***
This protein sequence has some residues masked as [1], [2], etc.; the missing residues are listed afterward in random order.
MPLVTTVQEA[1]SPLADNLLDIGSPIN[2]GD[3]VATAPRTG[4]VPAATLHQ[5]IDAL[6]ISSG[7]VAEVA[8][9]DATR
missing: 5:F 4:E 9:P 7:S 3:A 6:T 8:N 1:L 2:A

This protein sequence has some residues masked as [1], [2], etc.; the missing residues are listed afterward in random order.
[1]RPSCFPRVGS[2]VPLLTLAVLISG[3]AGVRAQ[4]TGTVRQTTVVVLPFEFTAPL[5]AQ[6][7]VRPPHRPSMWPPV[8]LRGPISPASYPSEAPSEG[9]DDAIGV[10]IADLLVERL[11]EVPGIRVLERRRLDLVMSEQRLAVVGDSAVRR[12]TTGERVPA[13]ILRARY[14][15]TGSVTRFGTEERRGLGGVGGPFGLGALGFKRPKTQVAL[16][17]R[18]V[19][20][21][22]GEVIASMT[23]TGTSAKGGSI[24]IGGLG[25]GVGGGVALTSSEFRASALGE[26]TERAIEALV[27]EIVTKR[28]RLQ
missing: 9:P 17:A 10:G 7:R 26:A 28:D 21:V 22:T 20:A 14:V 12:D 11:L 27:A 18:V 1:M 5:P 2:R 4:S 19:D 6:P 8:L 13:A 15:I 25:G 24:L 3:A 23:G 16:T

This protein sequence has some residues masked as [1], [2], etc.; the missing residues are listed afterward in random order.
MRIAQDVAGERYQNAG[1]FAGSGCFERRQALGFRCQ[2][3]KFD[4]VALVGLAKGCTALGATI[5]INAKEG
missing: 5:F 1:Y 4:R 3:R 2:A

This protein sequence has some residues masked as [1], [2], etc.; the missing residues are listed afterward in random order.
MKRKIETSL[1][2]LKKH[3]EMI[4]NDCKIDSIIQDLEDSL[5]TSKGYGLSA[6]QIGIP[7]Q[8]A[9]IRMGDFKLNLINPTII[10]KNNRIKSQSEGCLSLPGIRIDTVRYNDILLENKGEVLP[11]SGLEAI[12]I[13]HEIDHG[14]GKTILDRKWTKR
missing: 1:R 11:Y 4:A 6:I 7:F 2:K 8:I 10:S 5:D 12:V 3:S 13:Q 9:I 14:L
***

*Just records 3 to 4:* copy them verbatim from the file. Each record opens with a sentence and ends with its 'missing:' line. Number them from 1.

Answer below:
This protein sequence has some residues masked as [1], [2], etc.; the missing residues are listed afterward in random order.
MRIAQDVAGERYQNAG[1]FAGSGCFERRQALGFRCQ[2][3]KFD[4]VALVGLAKGCTALGATI[5]INAKEG
missing: 5:F 1:Y 4:R 3:R 2:A

This protein sequence has some residues masked as [1], [2], etc.; the missing residues are listed afterward in random order.
MKRKIETSL[1][2]LKKH[3]EMI[4]NDCKIDSIIQDLEDSL[5]TSKGYGLSA[6]QIGIP[7]Q[8]A[9]IRMGDFKLNLINPTII[10]KNNRIKSQSEGCLSLPGIRIDTVRYNDILLENKGEVLP[11]SGLEAI[12]I[13]HEIDHG[14]GKTILDRKWTKR
missing: 1:R 11:Y 4:A 6:I 7:F 2:K 8:I 10:S 5:D 12:V 3:S 13:Q 9:I 14:L